Market Response Models: Econometric and Time Series Analysis

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Springer Science & Business Media, Jan 31, 2003 - Business & Economics - 502 pages
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From 1976 to the beginning of the millennium—covering the quarter-century life span of this book and its predecessor—something remarkable has happened to market response research: it has become practice. Academics who teach in professional fields, like we do, dream of such things. Imagine the satisfaction of knowing that your work has been incorporated into the decision-making routine of brand managers, that category management relies on techniques you developed, that marketing management believes in something you struggled to establish in their minds. It’s not just us that we are talking about. This pride must be shared by all of the researchers who pioneered the simple concept that the determinants of sales could be found if someone just looked for them. Of course, economists had always studied demand. But the project of extending demand analysis would fall to marketing researchers, now called marketing scientists for good reason, who saw that in reality the marketing mix was more than price; it was advertising, sales force effort, distribution, promotion, and every other decision variable that potentially affected sales. The bibliography of this book supports the notion that the academic research in marketing led the way. The journey was difficult, sometimes halting, but ultimately market response research advanced and then insinuated itself into the fabric of modern management.
 

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Contents

RESPONSE MODELS FOR MARKETING MANAGEMENT
3
Modeling Marketing Systems
4
Empirical Response Models
8
Marketing Management Tasks
10
Marketing Information
13
ModelBased Planning and Forecasting
16
Plan of the Book
19
MARKETS DATA AND SALES DRIVERS
23
Univariate Time Series Models
262
Model Identification and Estimation
269
Evolution vs Stationarity
279
MULTIPLE MARKETING TIME SERIES
285
The Transfer Function Model
286
Multivariate Persistence
298
Incorporating Longterm Equilibrium Conditions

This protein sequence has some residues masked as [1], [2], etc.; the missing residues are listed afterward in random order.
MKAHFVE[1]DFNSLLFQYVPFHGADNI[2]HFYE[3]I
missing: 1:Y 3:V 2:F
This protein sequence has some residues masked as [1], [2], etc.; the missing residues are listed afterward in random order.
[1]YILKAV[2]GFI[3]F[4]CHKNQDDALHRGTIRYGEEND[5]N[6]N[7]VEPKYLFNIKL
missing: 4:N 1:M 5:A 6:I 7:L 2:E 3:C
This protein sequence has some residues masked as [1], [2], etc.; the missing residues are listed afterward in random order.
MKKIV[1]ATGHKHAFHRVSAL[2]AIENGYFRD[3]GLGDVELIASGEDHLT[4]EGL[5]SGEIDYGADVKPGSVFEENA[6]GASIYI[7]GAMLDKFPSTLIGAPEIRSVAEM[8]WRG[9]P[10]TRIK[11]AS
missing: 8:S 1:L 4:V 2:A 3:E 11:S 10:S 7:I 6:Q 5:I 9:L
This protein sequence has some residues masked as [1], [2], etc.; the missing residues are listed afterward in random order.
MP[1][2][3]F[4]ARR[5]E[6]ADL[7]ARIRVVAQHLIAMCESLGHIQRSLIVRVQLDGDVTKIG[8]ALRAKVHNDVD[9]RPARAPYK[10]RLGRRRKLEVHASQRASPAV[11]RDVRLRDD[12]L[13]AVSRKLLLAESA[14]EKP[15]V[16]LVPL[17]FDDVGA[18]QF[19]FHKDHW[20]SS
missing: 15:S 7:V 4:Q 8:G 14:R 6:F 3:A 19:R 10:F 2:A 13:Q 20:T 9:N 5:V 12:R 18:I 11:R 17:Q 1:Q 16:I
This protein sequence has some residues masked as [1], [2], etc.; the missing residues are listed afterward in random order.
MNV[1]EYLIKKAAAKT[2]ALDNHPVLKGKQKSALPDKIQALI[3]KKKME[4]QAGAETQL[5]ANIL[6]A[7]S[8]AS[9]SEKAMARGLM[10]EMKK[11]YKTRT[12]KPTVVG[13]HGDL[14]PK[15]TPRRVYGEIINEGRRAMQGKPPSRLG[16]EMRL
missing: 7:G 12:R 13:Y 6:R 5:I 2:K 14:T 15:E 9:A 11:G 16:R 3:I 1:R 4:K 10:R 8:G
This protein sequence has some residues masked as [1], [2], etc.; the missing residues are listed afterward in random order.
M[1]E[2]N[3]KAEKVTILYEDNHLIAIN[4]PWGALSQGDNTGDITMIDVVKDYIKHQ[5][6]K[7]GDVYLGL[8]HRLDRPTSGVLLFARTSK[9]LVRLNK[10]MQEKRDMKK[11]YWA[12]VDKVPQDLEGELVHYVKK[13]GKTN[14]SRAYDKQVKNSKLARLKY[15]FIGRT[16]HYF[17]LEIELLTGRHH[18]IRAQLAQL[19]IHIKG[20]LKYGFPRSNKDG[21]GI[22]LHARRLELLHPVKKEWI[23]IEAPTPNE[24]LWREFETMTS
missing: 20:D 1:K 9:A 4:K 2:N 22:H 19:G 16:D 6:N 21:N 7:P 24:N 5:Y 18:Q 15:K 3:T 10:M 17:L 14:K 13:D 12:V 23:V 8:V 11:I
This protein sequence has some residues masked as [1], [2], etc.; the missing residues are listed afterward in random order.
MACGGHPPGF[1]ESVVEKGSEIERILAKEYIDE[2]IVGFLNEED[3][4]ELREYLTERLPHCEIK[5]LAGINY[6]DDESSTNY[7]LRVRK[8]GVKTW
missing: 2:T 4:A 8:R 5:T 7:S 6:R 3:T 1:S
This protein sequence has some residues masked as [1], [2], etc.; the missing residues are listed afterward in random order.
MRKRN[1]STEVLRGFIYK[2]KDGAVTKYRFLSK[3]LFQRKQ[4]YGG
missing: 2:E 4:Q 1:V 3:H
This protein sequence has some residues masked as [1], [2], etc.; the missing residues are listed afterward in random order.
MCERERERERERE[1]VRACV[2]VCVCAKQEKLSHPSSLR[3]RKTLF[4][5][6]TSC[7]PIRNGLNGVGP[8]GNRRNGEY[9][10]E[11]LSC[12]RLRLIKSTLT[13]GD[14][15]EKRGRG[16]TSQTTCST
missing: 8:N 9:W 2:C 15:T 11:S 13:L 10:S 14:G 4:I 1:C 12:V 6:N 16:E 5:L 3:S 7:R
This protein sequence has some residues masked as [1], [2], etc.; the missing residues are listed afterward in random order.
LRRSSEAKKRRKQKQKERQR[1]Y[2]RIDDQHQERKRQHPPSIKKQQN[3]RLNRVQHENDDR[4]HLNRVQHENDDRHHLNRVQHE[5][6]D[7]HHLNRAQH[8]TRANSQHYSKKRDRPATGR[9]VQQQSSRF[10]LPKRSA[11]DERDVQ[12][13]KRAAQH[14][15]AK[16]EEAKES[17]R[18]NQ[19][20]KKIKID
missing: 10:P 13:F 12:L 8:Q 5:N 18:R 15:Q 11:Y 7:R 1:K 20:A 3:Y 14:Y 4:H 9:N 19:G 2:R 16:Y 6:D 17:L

303
Diagnosing LongTerm Marketing Strategic Scenarios
305

Markets
24
Data
25
Response Measures and Drivers
48
Aggregation
70
Road Map of Market Response Modeling Techniques
75
MARKET RESPONSE IN STATIONARY MARKETS
87
DESIGN OF STATIC RESPONSE MODELS
89
Relations Among Variables
90
Functional Forms
94
Aggregation of Relations
129
DESIGN OF DYNAMIC RESPONSE MODELS
139
Specification Issues in Dynamic Models
140
DiscreteTime Models of Carryover
142
Shape of the Response Function Revisited
156
Reaction Functions
166
Temporal Aggregation Revisited
173
Marketing Models and Prior Knowledge
178
PARAMETER ESTIMATION AND MODEL TESTING
183
Classification of Variables
184
Estimation
185
Testing
201
Flexible Functional Forms
225
Model Selection
229
Confirmatory vs Exploratory Data Analysis
240
MARKET RESPONSE IN EVOLVING MARKETS
249
SINGLE MARKETING TIME SERIES
251
Why Analyze Single Marketing Time Series?
252
The Components of a Time Series
253
Empirical Causal Ordering
309
On Using Time Series Analysis
315
MARKETING PROBLEMS WITH ETS
317
EMPIRICAL FINDINGS AND MANAGERIAL INSIGHTS
319
Measuring Marketing Effects
320
Empirical Marketing Generalizations
324
BrandLevel Findings and Generalizations
328
IndustryLevel Findings and Generalizations
350
MAKING MARKETING PLANS AND SALES FORECASTS
357
Optimal Marketing Decisions
358
Embedded Competition
367
Forecasting
374
Automatic Forecasting Systems
386
Forecasting with Market Response Models
390
Simulation with Market Response Models
398
Combining Forecasting Methods and Models
399
CONCLUSION
405
IMPLEMENTATION
407
Nature of Implementation
408
Factors Affecting Implementation
412
The Demand for Market Response Models
420
BIBLIOGRAPHY
427
AUTHOR INDEX
481
COMPANYBRAND INDEX
489
INDUSTRYCATEGORY PRODUCT INDEX
491
SUBJECT INDEX
493
Copyright

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Popular passages

Page 436 - Seemingly Unrelated Regression and the Demand for Automobiles of Different Sizes, 1965-75: A Disaggregate Approach," Journal of Business 51 (1978): 243-262.
Page 433 - TC (1995) The impacts of brand and generic advertising on meat demand, American Journal of Agricultural Economics, 77.
Page 442 - Toward a Formal Theory of Marketing Exchanges," in Conceptual and Theoretical Developments in Marketing, OC Ferrell, Stephen W. Brown, and Charles W. Lamb, Jr., eds. Chicago: American Marketing Association, 431-47. Baxter, Leslie A. (1979), "Self-Disclosure as a Relationship Disengagement Strategy," Human Communication Research.
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Page 438 - How big is the random walk component in GNP?, Journal of Political Economy 96, 893 920.

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About the author (2003)

Parsons is professor of marketing at Georgia Institute of Technology's Dupree College of Management. He received his S.B. degree in chemical engineering from the Massachusetts Institute of Technology and his M.S.I.A. and Ph.D. degrees in industrial administration with a specialization in marketing from Purdue University's Krannert School. He has taught at Indiana University and the Claremont Graduate School, and has been a visiting scholar at M.I.T., a Fulbright-Hays Senior Scholar at Katholieke Universiteit Leuven, a visiting professor at INSEAD, the Norwegian School of Marketing, and U.C.L.A., an Advertising Educational Foundation Visiting Professor at Anheuse-Busch. He is an expert on market response models, and his main interest is in marketing productivity.

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